The first week of the 2010 flood fight has come with numerous familiar tools and tasks for the North Dakota National Guard. After spending nearly 100 days on flood duty in 2009, one might expect few new experiences less than a year later. To the contrary, the first five days of flood operations brought three new tools or methods in holding back the rising floodwaters.
BIG BAG USA FLOOD BARRIER
Just a few days into flood operations, Guardsmen had the opportunity to work with Big Bags USA Flood Barriers, which are large pleated bags that unfold and are filled with sand. The bags stand 3 feet high with one system stretching 15 feet — or the equivalent capacity of about 500 sandbags. They’re fitted with a wood U-shaped frame, which allows each bag to be connected to the next with just four drywall screws.
“The Big Bag consists of five individual bags, each a cubic yard. They’re connected together with our patented U-frame design and open up like an accordion,” said Tom Spalj, a Big Bag representative with DRIPS (Disaster Relief & Innovative Protection Systems). “They’re about 60 to 70 pounds — depending on the water weight of the wood — apiece, but they’re so quick, they open up to 15 feet in less than 10 seconds.”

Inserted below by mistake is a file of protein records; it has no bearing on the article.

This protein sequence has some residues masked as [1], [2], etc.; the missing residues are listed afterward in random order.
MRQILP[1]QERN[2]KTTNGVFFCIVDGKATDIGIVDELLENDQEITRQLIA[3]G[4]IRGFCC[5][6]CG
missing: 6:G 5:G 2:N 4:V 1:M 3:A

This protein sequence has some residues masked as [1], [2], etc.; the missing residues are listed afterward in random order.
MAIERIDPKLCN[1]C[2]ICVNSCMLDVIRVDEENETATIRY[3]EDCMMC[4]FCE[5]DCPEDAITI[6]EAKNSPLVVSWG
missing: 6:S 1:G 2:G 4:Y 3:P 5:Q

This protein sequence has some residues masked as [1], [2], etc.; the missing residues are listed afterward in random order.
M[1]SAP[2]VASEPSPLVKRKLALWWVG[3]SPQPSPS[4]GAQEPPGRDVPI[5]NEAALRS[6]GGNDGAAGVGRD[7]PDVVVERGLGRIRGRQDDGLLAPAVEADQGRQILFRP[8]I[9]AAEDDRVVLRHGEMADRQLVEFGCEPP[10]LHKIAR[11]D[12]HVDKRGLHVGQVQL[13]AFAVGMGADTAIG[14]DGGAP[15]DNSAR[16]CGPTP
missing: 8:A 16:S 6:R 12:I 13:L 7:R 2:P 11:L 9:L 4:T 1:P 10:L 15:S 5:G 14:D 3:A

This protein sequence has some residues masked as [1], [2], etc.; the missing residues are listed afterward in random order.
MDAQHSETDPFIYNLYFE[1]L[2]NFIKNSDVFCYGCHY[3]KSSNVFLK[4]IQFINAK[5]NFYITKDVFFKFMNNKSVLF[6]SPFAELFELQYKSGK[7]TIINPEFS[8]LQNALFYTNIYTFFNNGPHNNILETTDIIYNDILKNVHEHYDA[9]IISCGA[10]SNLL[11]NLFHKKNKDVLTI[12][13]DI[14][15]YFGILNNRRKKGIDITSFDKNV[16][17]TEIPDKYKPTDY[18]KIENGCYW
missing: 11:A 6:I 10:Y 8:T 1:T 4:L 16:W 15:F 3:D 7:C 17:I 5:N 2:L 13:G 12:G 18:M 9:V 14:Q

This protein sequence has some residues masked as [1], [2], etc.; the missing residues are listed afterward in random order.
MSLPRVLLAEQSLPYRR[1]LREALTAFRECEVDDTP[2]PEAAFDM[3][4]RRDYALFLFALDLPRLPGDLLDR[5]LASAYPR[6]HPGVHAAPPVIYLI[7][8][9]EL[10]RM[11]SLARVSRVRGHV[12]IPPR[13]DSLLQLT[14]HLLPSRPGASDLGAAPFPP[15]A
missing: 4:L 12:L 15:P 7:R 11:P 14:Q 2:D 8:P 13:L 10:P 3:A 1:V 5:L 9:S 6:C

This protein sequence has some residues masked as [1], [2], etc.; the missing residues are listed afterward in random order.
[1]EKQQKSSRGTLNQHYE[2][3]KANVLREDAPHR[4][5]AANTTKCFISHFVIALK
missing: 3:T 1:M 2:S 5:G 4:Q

The bags can then be filled with sand using a skid-steer loader, front-end loader or other similar equipment. On Thursday, North Dakota Guardsmen used a skid steer to fill a line of bags that, along with a clay dike, are protecting the Timberline neighborhood in Fargo.
While the technology is new to the United States — only one other city has used it previously — it’s been used in Asia and Europe for about 15 years, with the design originating in Germany.
On Friday, Guardsmen filled 50 giant sandbags and secured them with cables at the North Dakota Air National Guard base in Fargo. Similar to bags placed aerially on breaches during last year’s flood fight, this year brings a slightly bigger size — a little more than the 1-ton bags used last year — and a faster way to fill them. Last year, a skid-steer loader with bucket attachment scooped sand to fill the bags. This year, Guardsmen used a cement mixer truck. When filled with sand, the cement truck could quickly and cleanly load the bags when they were held under the chute by the tines on a forklift.
“These bags will actually hold about 3,000 pounds but we can’t fill them that full. We’re getting somewhere between 2,000, 2,500 pounds, somewhere in there,” said Master Sgt. Gary Koslofsky, of the 119th Logistics Readiness Squadron.
After the bags were filled, a UH-60 Black Hawk crew from the Minnesota National Guard , which is assisting North Dakota through an Emergency Management Assistance Contract, or EMAC, practiced sling-loading and hoisting the bags.
According to Sgt. 1st Class Todd Sudheimer, the team is ready to not only place the giant sandbags, but to use their rescue hoist to evacuate people, if needed.
“We haul people around, we haul equipment around, I guess anything we’re asked to do,” he said.
Guardsmen worked with a more innovative tool — another one never before seen in Fargo — on Wednesday when they installed more than 200 feet of AquaFence. Like the Big Bag barriers, the AquaFence concept comes from overseas. Manufactured in Norway, it consists of plywood panels that unfold, are secured open with aluminum poles and are then connected to the conjoining panel with a section of PVC.